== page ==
The San Francisco Unified School District will stop using the term “chief” to be more culturally sensitive.
The district said members of the Native American community expressed concern about the term.
Officials told the San Francisco Chronicle that over 10,000 employees in the district from a variety of roles have been part of the discussions about the term. A new term to replace the word “chief” has not yet been selected.
“By changing how we refer to our division heads we are in no way diminishing the indispensable contributions of our district central service leaders,” noted SFUSD spokeswoman Gentle Blythe.
At least 13 officials in the district have a title that includes the term “chief” including a chief technology officer, a chief of staff, and a chief academic officer.
According to The New York Post, “the San Francisco Bay Area is home to several indigenous communities, with the Ohlone people being the predominant group.”
While the word “chief” has been associated with Native Americans as an abbreviated form of the word “chieftain,” the term’s origins are from Europe. It derives from the Old French term ‘chef’ and Latin term ‘caput’ which both refer to the head of a group.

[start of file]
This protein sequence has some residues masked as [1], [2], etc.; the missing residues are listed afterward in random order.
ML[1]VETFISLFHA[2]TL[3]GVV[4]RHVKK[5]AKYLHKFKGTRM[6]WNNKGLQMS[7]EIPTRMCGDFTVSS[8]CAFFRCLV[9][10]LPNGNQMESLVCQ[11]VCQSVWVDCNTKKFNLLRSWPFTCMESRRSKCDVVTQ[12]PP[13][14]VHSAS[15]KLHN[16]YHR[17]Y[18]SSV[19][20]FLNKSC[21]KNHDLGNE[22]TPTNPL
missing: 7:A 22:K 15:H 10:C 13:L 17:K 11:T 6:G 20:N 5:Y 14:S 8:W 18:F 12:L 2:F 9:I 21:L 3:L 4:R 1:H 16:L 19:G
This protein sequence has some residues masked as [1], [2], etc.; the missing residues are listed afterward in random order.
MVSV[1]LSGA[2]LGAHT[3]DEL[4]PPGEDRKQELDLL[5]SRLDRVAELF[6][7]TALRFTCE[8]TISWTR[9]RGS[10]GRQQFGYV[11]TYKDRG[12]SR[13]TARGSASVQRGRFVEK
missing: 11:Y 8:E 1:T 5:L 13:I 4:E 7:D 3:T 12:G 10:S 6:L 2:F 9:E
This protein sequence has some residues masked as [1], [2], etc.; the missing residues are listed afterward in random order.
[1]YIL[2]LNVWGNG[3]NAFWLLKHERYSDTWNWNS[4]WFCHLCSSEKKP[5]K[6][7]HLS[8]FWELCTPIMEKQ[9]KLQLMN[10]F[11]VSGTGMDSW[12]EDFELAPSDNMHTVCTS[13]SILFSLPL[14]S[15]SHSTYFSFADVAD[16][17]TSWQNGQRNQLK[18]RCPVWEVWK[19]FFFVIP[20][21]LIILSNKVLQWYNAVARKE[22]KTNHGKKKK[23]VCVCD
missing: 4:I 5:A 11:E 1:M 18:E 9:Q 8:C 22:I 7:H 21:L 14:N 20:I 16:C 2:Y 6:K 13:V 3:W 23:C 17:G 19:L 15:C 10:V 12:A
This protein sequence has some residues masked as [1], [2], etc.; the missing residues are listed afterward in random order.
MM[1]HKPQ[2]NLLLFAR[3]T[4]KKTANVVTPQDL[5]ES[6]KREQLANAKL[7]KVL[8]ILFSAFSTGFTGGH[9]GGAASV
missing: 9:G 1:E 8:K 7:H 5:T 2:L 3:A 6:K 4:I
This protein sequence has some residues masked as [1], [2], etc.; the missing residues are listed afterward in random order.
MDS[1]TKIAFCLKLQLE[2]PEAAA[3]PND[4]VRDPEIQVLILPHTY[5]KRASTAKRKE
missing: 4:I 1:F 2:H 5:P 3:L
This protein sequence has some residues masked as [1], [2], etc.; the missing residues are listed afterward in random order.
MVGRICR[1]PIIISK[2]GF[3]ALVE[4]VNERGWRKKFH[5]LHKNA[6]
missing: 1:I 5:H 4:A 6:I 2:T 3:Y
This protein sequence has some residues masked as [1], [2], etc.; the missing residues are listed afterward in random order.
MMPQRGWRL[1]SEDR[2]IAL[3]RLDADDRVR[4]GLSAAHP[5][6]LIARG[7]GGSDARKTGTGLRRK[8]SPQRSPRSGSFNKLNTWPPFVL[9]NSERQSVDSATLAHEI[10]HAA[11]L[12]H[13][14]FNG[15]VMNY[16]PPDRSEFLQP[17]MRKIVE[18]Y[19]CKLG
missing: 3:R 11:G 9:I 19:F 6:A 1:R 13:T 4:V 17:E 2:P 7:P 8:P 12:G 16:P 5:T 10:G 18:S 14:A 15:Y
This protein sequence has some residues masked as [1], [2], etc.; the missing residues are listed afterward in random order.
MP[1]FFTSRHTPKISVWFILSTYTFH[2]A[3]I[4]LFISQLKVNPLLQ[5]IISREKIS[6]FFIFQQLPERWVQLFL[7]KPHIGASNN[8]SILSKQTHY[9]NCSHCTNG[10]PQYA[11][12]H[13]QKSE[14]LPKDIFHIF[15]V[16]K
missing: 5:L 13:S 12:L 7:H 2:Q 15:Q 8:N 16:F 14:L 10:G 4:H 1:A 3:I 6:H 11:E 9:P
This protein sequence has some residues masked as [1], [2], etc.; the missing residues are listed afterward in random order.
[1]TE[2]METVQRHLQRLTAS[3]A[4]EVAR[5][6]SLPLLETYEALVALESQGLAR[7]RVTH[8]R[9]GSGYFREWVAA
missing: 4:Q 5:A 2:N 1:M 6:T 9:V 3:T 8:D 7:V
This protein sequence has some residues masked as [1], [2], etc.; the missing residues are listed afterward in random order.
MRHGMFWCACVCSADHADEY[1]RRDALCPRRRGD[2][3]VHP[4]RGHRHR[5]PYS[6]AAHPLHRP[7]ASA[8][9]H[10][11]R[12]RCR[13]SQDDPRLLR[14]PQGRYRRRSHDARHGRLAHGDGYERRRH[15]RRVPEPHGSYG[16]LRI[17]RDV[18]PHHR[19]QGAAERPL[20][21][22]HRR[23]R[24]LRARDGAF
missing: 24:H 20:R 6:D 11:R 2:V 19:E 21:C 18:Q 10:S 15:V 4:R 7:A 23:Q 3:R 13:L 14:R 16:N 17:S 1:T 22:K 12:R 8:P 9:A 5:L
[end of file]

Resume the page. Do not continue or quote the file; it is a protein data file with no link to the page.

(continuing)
Forgoing the word ‘chief’ in job titles is not the first effort the SFUSD has made to acknowledge indigenous communities.
The Washington Examiner notes that the district board meetings always begin with a “land acknowledgment” – or a formal reading of a statement “that recognizes the Indigenous peoples who have been dispossessed from the homelands and territories upon which the District is built, currently occupies and operates in.”
The school district did not say when they would alter the titles to reflect their announcement.
Similar efforts were made in Duluth, Minnesota, in June of 2020. Citing concerns about offending Native American residents, Mayor Emily Larson campaigned for the adoption of an ordinance that would have changed the title “chief administrative officer” to “city administrator” and “chief financial officer” to “finance director.”
The City Council delayed voting on the issue and subsequently “received dozens of emails from constituents and out-of-towners in the days since her appeal, including many pointing out the word’s Latin etymology and widespread use in military and corporate contexts,” per the Star Tribune.
Duluth ultimately never adopted the changes and currently used the term “chief” in job titles.